The more intriguing questions of choice come up when you look at how tasks and resources get allocated to each other within an enterprise. Firms exist at least partly because they serve to reduce transaction costs. They could borrow capital cheaply, obtain global reach and scale, attract and retain staff by the provision of pay and benefits. At least that was the theory; over the years those advantages have dwindled: enterprise credit ratings aren’t what they used to be, the internet lowers the barrier for global reach and scale, security of tenure is no longer to be assumed and benefits sometimes become millstones around legacy operations. So yes, firms are changing.
Despite all that change, some things haven’t changed. Management structures exist to define and agree objectives, to prioritise activities in the context of those objectives, to allocate scarce resources to the completion of those objectives, to monitor feedback on performance and to intervene when and where appropriate, to fix problems, overcome obstacles, resolve conflicts.
Maybe some of that is now changing as well. My father had one job. By the time I die I will expect to have had seven. And maybe my son will have seven jobs …. at the same time. The contract of employment is under stress and will change. But not immediately.
What may change sooner is the way tasks and resources meet each other:
The “exchange” concept is spreading everywhere, a place where “buyers” and “sellers” are able to discover each other efficiently, particularly with the Web. Betfair is an exchange. Match.com is an exchange, as is SeatWave or even SchoolOfEverything (disclosure: I’m chairman there). The model’s not new, what’s different is the ease with which the model can be applied universally.
So it’s not difficult to visualise a time when people at work pick jobs to be done, scanning their smart phones to see what needs doing, reading services they subscribe to in order to make those decisions.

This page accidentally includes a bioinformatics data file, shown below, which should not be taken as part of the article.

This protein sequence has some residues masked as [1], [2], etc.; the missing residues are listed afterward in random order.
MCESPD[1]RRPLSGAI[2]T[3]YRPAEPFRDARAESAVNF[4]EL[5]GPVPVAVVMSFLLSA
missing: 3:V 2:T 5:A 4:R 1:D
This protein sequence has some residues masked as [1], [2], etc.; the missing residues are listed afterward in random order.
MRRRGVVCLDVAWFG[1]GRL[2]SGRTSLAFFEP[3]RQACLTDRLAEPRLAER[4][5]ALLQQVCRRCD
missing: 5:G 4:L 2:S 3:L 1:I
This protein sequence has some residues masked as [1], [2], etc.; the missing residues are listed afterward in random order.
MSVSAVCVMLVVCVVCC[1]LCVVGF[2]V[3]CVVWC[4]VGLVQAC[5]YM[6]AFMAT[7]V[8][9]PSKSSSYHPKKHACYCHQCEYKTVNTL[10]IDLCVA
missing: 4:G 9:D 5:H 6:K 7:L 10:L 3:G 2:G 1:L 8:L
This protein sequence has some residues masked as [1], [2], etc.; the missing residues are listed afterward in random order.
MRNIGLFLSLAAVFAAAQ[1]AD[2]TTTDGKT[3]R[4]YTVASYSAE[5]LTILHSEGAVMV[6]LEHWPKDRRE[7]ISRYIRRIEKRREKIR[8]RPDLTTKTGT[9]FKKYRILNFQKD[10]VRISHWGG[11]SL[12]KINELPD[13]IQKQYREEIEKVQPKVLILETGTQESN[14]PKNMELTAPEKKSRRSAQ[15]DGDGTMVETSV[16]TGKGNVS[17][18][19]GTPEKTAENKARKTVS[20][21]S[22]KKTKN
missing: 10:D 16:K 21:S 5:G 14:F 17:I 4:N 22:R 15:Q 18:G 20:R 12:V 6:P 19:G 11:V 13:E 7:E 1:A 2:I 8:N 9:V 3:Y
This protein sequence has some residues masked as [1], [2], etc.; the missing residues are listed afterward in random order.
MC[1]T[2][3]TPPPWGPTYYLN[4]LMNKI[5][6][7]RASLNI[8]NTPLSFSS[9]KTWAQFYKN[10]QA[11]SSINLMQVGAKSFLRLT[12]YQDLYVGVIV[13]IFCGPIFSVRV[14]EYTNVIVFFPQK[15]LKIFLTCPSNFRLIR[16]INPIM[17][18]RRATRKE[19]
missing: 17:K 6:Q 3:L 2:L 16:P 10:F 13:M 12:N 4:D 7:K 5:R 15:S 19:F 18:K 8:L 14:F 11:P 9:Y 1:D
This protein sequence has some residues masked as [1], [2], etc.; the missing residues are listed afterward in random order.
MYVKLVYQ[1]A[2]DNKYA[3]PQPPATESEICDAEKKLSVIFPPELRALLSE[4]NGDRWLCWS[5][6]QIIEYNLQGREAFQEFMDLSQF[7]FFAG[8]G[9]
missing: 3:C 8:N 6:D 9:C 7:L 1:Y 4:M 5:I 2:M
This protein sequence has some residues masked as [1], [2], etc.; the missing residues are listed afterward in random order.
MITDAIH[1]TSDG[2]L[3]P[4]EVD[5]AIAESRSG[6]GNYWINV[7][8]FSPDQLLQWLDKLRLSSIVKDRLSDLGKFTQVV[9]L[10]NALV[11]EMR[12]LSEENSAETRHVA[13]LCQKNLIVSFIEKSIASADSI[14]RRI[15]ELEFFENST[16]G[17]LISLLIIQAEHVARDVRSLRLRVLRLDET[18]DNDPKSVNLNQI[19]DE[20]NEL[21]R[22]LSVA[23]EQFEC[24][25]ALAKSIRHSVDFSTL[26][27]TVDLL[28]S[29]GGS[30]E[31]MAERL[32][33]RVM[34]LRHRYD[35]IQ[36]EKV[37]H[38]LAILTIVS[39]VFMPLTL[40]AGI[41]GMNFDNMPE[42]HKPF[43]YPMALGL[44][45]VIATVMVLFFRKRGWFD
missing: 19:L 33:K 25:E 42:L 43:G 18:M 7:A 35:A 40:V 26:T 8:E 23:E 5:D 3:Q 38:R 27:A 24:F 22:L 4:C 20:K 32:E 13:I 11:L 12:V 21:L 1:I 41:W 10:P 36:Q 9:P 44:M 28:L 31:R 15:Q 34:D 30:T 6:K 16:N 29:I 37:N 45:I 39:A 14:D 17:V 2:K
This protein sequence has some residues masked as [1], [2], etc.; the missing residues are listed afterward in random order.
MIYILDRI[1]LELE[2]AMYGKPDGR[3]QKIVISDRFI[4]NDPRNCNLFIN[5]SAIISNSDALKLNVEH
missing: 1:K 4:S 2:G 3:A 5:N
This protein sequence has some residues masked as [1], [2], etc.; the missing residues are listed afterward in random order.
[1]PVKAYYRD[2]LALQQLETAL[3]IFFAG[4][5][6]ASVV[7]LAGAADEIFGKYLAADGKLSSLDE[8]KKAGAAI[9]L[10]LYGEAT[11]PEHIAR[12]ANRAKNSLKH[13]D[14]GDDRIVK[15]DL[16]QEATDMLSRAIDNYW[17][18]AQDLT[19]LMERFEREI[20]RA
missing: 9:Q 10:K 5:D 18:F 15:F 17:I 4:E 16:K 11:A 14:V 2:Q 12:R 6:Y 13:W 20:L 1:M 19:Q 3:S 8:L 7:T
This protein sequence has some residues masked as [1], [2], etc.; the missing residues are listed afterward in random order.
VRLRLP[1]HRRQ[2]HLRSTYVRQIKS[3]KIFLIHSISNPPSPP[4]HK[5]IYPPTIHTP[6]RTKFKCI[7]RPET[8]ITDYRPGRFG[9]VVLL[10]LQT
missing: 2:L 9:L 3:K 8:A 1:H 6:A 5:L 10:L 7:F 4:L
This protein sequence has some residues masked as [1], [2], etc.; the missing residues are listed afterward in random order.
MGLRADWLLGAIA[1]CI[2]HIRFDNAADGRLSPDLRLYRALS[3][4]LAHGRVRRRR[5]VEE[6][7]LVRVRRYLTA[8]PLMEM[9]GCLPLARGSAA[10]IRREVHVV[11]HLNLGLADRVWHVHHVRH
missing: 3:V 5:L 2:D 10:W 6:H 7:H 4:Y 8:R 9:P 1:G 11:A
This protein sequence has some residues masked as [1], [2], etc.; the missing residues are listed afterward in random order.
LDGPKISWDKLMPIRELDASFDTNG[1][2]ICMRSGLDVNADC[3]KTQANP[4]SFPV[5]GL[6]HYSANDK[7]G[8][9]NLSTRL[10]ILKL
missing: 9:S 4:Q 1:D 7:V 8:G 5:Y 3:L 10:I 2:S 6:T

People choosing what they do, when and how they do it, where they do it, what services and tools they need to do it, what devices they use. All possible. All being done now. But not holistically across the enterprise anywhere.
For that we need to architect our services differently. Which is where outside-in design comes in, designing for the customer, designing to provide that customer with choice. At a level of abstraction, everyone’s a customer. Your actual customers. Your trading partners. Your supply chain. And your staff.
The customer’s in control, as Esther Dyson used to say.
A coda: One of the choices we have to provide is the no-choice choice, where we make decisions on behalf of people who don’t want to make them. Barry Schwartz’s The Paradox of Choice is a good read if you want to go down that particular road. I remember how disquieting it was for me to visit a supermarket for the first time 30 years ago. I was used to walking up to a corner shop which was little more than an overstocked hole in the wall with a man sitting in it surrounded by stuff for sale. And suddenly I had an aisle full of ….toothpaste….
[Photo courtesy the New York Times].
So one of the choices we have to provide people is the “complete default”. We’ll choose for you if you want us to.
Choices. As Yogi Berra said, If you see a fork in the road, take it.